Ebola epidemic exposed weaknesses in UK preparedness, finds Government committee

Ebola Virus

A House of Commons committee has warned that the UK could be “vulnerable” to future epidemic situations following an inquiry into the Government’s response to the recent Ebola epidemic in West Africa.

The inquiry was launched to see what lessons could be learned from the UK’s response in the aftermath of the largest-ever Ebola epidemic, which claimed around 11,500 lives during 2014-15. It included analysis of research that indicates up to 12,500 cases of the highly pathogenic and often fatal virus could have been prevented if action, such as setting up treatment centres at the epicentre of the outbreak, was taken just four weeks earlier.

The Science & Technology Committee, made up of MPs, found that the UK is ill-prepared for any future infectious disease emergency of a similar magnitude. It describes the UK’s response as subject to “systematic delays at every stage”, from escalating surveillance data to convening a Scientific Advisory Group for Emergencies (SAGE). The report reveals that SAGE was not convened until October 2014, three months after a Cobra – or government emergency response – meeting took place.

Ebola Virus

“Heroic job”

Nicola Blackwood MP, Chair Committee says: "Scientists, health workers and agencies did a heroic job working around the clock to confront the Ebola outbreak, sometimes at risk to their own lives. But the UK response to Ebola—like the international one—was undermined by systematic delay. The Government’s emergency response procedures were triggered far too late in the day, Ebola test kits were developed and trialled, but not deployed, and the initial response was ad hoc and uncoordinated.

“A combination of hard work and chance prevented Ebola spreading further than it did, but a future epidemic may be less containable and spread within the UK as well as overseas. We must take the opportunity now to ensure that the UK is not caught unprepared when the next disease emergency strikes. Lives can be lost for every day of delay."

Flaws were also identified around the delayed development of vaccines and other drug trials, which, say experts, must be conducted while an outbreak is ongoing. The report says both the UK and the wider international community, were not ‘research ready’.

The Committee also warns of a “lack of capacity to manufacture vaccines” in the UK, since other vaccine-producing countries are likely to prioritise their own requirements ahead of others in a crisis situation. It describes existing facilities as degraded and says that new vaccine-production plants could take years to construct, leaving the UK in what is describes as a “vulnerable position” should an epidemic situation arise on UK soil.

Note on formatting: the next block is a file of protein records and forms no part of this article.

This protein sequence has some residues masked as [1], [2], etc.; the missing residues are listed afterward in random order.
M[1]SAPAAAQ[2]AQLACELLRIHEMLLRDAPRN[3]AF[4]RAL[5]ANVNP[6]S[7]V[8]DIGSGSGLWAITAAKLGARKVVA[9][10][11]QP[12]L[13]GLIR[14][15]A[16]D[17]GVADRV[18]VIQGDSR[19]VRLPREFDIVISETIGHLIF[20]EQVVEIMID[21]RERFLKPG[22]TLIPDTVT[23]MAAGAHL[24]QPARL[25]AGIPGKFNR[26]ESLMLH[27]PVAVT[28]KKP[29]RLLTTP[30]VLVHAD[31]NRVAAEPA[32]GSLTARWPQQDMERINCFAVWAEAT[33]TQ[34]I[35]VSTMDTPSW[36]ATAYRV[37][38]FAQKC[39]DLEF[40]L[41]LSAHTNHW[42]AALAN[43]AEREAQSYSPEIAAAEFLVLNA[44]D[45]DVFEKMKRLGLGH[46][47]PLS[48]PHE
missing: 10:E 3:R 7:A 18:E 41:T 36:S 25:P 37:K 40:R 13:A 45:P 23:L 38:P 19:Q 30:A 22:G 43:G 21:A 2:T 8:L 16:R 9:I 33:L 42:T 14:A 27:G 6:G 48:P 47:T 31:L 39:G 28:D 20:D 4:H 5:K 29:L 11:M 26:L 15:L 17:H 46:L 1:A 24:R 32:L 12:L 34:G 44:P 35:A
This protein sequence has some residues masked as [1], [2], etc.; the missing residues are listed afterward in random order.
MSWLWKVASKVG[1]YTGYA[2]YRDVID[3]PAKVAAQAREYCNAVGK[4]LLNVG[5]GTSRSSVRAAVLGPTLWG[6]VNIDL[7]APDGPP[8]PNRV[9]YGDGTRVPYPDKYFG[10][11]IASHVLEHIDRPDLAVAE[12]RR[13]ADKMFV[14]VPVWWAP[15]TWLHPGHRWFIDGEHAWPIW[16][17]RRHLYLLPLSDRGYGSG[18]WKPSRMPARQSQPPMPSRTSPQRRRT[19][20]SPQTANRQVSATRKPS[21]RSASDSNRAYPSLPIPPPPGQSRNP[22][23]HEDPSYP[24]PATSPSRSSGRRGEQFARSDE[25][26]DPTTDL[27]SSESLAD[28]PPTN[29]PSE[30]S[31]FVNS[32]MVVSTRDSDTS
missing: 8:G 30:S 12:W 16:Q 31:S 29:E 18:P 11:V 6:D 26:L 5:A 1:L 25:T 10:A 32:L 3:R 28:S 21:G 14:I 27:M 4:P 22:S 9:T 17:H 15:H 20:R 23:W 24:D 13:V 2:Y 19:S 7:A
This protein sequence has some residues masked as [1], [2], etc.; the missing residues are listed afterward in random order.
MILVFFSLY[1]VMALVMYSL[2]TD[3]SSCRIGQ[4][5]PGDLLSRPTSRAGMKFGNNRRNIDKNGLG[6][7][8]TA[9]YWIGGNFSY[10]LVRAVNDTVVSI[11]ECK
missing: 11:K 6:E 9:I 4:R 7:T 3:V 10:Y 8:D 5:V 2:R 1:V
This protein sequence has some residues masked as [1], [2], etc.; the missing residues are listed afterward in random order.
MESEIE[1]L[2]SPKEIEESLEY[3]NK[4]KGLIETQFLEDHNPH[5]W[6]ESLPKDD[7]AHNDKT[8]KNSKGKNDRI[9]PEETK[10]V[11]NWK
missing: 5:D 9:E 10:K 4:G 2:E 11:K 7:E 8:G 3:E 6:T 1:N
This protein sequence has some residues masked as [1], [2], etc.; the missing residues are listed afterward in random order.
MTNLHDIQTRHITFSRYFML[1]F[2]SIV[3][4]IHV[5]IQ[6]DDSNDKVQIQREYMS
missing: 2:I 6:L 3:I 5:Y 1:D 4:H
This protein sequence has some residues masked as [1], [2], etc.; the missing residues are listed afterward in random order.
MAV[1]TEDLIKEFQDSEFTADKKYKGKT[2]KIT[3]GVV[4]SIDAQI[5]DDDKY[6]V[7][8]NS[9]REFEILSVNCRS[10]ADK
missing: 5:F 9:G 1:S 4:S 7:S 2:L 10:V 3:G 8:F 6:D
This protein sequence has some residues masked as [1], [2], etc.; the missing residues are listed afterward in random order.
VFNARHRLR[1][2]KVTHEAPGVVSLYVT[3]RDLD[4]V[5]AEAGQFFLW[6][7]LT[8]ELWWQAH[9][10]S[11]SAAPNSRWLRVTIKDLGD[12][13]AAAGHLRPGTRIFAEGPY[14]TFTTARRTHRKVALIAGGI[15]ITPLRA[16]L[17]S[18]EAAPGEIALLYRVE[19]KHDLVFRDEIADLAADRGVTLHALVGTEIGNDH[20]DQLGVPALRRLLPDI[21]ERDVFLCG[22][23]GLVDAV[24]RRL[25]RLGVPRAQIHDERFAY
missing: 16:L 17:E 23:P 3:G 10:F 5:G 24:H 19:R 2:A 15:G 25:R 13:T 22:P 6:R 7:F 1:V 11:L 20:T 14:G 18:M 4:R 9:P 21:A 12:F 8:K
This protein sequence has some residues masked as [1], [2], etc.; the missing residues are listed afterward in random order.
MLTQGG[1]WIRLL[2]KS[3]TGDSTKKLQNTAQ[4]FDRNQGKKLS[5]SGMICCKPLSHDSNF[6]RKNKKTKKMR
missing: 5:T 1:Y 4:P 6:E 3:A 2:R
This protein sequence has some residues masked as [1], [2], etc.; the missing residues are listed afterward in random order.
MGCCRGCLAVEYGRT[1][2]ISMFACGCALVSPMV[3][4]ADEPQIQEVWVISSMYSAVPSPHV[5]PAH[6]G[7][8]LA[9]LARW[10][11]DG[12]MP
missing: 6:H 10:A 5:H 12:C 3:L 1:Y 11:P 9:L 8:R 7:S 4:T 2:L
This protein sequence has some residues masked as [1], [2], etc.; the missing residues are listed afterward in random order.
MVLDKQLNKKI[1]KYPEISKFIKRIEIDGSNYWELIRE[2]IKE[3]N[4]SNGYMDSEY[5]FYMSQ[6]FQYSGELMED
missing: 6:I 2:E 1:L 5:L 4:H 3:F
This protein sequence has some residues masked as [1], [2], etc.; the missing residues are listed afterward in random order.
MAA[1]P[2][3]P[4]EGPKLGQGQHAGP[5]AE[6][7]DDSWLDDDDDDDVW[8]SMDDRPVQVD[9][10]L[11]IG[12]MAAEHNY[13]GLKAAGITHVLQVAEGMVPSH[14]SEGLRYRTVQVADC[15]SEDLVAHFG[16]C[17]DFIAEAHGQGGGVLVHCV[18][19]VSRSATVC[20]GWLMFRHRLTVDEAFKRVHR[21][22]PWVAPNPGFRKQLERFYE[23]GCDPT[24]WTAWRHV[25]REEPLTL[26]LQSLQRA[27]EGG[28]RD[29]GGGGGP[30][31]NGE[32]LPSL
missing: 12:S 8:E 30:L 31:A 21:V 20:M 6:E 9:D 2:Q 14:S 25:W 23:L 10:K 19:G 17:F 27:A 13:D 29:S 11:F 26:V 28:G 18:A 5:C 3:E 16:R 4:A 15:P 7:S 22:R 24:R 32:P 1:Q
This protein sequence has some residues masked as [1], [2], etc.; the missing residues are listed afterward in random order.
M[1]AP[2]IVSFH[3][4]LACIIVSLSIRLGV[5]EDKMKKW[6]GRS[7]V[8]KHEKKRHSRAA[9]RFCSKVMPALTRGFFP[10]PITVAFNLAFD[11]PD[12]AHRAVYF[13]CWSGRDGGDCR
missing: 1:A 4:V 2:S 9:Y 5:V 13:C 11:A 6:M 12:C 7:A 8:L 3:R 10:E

Many of the findings echo those of last November’s report from the London School of Hygiene & Tropical Medicine and The Harvard Global Health Institute, which criticised the World Health Organization for its delayed response. That report said “major reform of national and global systems” was essential if we are to avoid the “suffering, death and social and economic havoc” caused by the Ebola epidemic. It also called for a global strategy to help poorer countries monitor, report and respond to future outbreaks.

Dr Peter Horby, Professor of Emerging Infectious Diseases and Global Health, University of Oxford, says the report “highlights some important issues”, but describes it as having “restricted vision for the scope of UK science”. He adds: “The UK has world leading scientific assets both onshore and internationally. These were not adequately prepared for Ebola nor utilised during the outbreak. Whilst I very much endorse the committee view that research must be embedded in the emergency response I would go much farther and say that research for epidemic resilience must be embedded in the UK international development and security agendas, as it is in the United States.”


£1 billion investment

A Department of Health spokesperson says: "We have already taken steps to ensure an even more effective response in future.

"This includes the £1 billion Ross Fund for infectious disease research, the UK Vaccine Network to target the most threatening diseases, and a rapid response team of public health professionals who can be deployed within 48 hours to investigate a disease outbreak in a developing country."

Committee Chair Nicola Blackwood adds: "It is encouraging that the Government has pledged more public investment in vaccine and treatment development for infectious diseases, but it should not stop there. It must maximise the effectiveness of these funds by publishing an infectious disease strategy, identifying the 'priority threats' that the UK should address, how much funding will be directed to each threat, and how action will be delivered."

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